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More than 70 people filled the rotunda at the Capitol on Tuesday in opposition to Legislative Bill 239. Lawmakers were scheduled to debate the measure Tuesday, but action was delayed until later.
Adam Morfeld is the executive director of Nebraskans for Civic Reform. He says requiring voter ID is unnecessary. He says it's costly to taxpayers and harms seniors and low-income citizens.
Morfeld says, "It'll be several hundred thousand dollars per election cycle. You have to pay training costs, provisional ballots, they cost about 30 dollars per ballot to process. You'll also have to have more staff to process those ballots."
While those people rallied inside, the Tea Party Patriots made their opinion known outside.
Paul Von Behren stood outside with a group of people holding signs. He says, "Voter fraud has literally been a problem in every primary, especially across the nation and there were several allegations that were raised during last year's recall election with Mayor Suttle in Omaha."
Members of the group want Senator Charlie Janssen's bill passed, they say if it doesn't it will give voter fraud a green light.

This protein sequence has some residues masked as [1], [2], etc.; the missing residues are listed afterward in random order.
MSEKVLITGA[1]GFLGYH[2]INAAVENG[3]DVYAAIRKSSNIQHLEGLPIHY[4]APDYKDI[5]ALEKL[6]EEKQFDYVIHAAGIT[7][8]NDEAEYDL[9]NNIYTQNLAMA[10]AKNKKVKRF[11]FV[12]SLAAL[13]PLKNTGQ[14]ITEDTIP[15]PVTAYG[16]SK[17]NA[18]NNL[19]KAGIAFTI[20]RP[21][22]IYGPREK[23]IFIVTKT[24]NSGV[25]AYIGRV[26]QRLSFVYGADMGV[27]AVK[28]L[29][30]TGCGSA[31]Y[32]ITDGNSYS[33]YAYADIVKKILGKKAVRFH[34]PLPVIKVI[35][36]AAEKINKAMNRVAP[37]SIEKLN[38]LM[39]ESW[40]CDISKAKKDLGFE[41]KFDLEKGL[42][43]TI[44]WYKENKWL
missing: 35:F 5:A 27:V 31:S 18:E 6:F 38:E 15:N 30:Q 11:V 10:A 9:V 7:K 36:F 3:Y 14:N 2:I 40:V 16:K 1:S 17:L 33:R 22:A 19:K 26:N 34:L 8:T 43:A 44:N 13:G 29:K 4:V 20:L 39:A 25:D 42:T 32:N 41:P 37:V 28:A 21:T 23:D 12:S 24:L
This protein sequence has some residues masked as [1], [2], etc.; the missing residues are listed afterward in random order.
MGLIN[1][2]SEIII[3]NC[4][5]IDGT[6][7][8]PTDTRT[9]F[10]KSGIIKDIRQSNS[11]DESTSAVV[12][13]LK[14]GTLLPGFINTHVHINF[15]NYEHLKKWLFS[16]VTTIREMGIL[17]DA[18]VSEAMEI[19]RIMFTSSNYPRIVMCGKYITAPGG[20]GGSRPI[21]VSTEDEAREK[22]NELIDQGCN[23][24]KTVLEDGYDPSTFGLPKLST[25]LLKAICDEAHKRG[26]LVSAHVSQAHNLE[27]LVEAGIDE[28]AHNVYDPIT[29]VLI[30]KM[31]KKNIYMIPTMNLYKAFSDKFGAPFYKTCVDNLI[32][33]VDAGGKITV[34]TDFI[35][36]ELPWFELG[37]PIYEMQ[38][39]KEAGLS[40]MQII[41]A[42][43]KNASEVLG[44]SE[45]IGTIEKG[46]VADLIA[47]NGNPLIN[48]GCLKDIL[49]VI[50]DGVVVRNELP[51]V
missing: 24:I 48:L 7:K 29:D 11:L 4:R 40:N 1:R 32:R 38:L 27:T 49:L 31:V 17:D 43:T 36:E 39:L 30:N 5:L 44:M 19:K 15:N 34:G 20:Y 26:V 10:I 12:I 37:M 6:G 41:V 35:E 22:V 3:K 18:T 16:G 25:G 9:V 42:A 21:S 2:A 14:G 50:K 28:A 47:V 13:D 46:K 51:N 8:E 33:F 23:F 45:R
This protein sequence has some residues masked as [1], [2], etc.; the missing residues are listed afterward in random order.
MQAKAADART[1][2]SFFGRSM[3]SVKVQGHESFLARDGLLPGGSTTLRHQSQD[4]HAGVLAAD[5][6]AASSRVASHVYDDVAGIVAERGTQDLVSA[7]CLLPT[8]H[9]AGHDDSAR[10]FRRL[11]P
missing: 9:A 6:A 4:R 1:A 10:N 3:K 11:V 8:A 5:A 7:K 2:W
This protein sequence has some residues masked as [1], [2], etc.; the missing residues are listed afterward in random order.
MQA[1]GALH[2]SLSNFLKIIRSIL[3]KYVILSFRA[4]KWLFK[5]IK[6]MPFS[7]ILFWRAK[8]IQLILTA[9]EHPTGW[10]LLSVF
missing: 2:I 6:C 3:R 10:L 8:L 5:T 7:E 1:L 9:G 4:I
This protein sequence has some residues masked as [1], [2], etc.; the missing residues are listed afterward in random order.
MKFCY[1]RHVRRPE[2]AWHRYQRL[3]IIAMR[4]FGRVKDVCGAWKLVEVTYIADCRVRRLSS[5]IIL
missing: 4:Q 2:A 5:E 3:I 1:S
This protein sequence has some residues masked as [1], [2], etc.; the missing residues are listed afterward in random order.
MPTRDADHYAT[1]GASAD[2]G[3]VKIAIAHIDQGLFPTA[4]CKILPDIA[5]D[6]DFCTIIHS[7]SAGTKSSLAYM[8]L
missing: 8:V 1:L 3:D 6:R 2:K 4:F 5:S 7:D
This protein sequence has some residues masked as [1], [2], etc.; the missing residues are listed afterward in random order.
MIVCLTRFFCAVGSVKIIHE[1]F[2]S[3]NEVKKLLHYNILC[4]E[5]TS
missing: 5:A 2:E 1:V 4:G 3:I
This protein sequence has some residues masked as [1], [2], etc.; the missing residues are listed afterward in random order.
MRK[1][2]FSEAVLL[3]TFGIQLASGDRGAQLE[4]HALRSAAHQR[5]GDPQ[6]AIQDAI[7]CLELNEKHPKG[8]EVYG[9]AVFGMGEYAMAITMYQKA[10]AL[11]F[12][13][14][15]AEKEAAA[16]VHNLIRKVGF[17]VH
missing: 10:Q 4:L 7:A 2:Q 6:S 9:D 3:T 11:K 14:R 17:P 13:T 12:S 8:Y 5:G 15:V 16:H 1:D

The Fremont is the sponsor of the ID bill, which was introduced last year and held over until 2012.
Senator Janssen says,"The student elections at the University of Nebraska, you have to show an ID. Union elections you have to show an ID. It makes no sense some cases, you're talking about our national security. We're voting for our Commander-In-Chief, State Legislators, people who make big decisions."
He has said 46 states have reported voter fraud and Nebraska needs to improve its mechanisms to detect potential fraud.
When the rally took place Tuesday morning, most people were at work and weren't allowed to voice their opinion. So we asked voters whether they thought it was a good thing or a bad thing they might have to show ID to vote.
Michelle Gorton is a student at UNL. She says, "I think if you're able to vote you should have some form of ID because voting's a right and you should be able to present yourself as an American citizen."
But Ian Beck Johnson thinks it could be a problem, "I could see it as a bad thing because people who don't have ID's might not be able to vote, like those who don't drive or the homeless."
Donny Vela can see both sides of the issue, "I could see it as both a good and a bad thing. Good, because you want to know who votes and bad because there are a lot of people who would like to vote, but without a state issued ID, they wouldn't be able to."
The issue of voter fraud is one main reason people we spoke with say they don't mind having to show an ID in order to cast a ballot.
Alex Stachiwo says, "Because then you're actually showing and proving who you are, instead of just saying so."
Graham Nott adds, "If people are voting under incorrect names than they should be prevented from doing so."
Chris Johnson tells 10/11, "If it helps reduce voter fraud, I see no problem with having to produce some sort of identification to be able to vote, it's a right and a privilege."
Senators are expected to debate the bill on the Legislature floor later on this week. Several senators also plan a filibuster to kill the bill.